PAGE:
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Protecting the nation's blood suppply is a never-ending task. The latest concern is that the SARS virus could be passed on through blood.
Lisa Bloch/ Blood Centers of the Pacific: AT THIS POINT, SCIENTISTS DON'T KNOW IF IT IS, BUT THEY ARE SAYING IT'S THEORETICALLY POSSIBLE. SO THEY ARE TAKING THIS VERY CONSERVATIVE APPROACH TO PROTECT THE BLOOD SUPPLY."
Because there is no simple test yet that can identify the presence of the virus, organziations like Blood Centers of the Paciric are adding a few extra questions to their already lenghty questionnaires.
They are trying ot identify three groups of people.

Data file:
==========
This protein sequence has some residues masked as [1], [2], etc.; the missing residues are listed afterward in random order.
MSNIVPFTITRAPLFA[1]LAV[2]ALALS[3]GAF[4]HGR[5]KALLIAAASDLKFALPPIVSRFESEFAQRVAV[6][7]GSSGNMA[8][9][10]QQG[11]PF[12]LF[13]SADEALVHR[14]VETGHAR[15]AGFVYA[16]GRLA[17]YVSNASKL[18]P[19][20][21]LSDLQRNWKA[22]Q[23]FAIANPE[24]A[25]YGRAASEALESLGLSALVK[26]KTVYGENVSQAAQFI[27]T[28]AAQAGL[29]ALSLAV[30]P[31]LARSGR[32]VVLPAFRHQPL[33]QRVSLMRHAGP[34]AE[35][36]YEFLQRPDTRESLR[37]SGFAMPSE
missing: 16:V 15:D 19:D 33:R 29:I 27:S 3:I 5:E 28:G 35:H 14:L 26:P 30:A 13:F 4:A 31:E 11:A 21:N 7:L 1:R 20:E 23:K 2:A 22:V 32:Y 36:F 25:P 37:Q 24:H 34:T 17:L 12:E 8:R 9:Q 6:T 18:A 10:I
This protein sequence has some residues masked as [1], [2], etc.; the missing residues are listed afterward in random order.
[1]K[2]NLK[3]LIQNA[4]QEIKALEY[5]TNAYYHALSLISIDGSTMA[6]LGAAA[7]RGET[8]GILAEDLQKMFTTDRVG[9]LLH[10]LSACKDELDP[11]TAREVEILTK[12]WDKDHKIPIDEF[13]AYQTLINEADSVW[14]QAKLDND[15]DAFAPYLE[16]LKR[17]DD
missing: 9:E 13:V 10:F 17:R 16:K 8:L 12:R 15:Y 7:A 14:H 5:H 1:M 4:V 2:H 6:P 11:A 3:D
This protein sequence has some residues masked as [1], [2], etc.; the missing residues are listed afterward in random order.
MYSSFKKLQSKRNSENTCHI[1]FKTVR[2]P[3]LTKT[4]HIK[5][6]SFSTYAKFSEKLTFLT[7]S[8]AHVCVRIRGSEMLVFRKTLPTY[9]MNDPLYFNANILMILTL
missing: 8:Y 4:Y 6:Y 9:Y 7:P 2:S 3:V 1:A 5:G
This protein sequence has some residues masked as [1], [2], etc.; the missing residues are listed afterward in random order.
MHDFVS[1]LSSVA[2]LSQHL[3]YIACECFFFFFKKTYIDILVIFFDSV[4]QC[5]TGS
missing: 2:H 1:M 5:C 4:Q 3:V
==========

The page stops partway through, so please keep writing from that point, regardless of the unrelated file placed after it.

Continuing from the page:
LISA BLOCH: "PEOPLE WHO HAVE SARS OBVIOUSLY OR ARE SUSPECTED OF HAVING SARS, PEOPLE WHO HAVE COME INTO CONTACT WITH PEOPLE WITH SARS OR SUPSECTED SARS, OR SOMEONE WHO HAS VISITED A SARS COUNTRY AS DETERMINED BY THE CDC."
The bad news is answering yes to any of those questions could mean blood banks having to turn away people at a time when every donor is desperately needed.
The good news is that the deferral is only for a short time-- one month for people who have had the infection, two weeks for someone potentially exposed. So far Blood Centers of the Pacific have not had to turn anyone away, but they are getting lots of questions about SARS and blood.
So their biggest task right now is reassuring everyone.
LISA BLOCH: "WE TRY TO GET THE MESSAGE OUT THAT IT REALLY DOESN'T TAKE A LOT OF TIME, THAT IT DOESN'T HURT, AND MAKES SUCH A DIFFERENCE."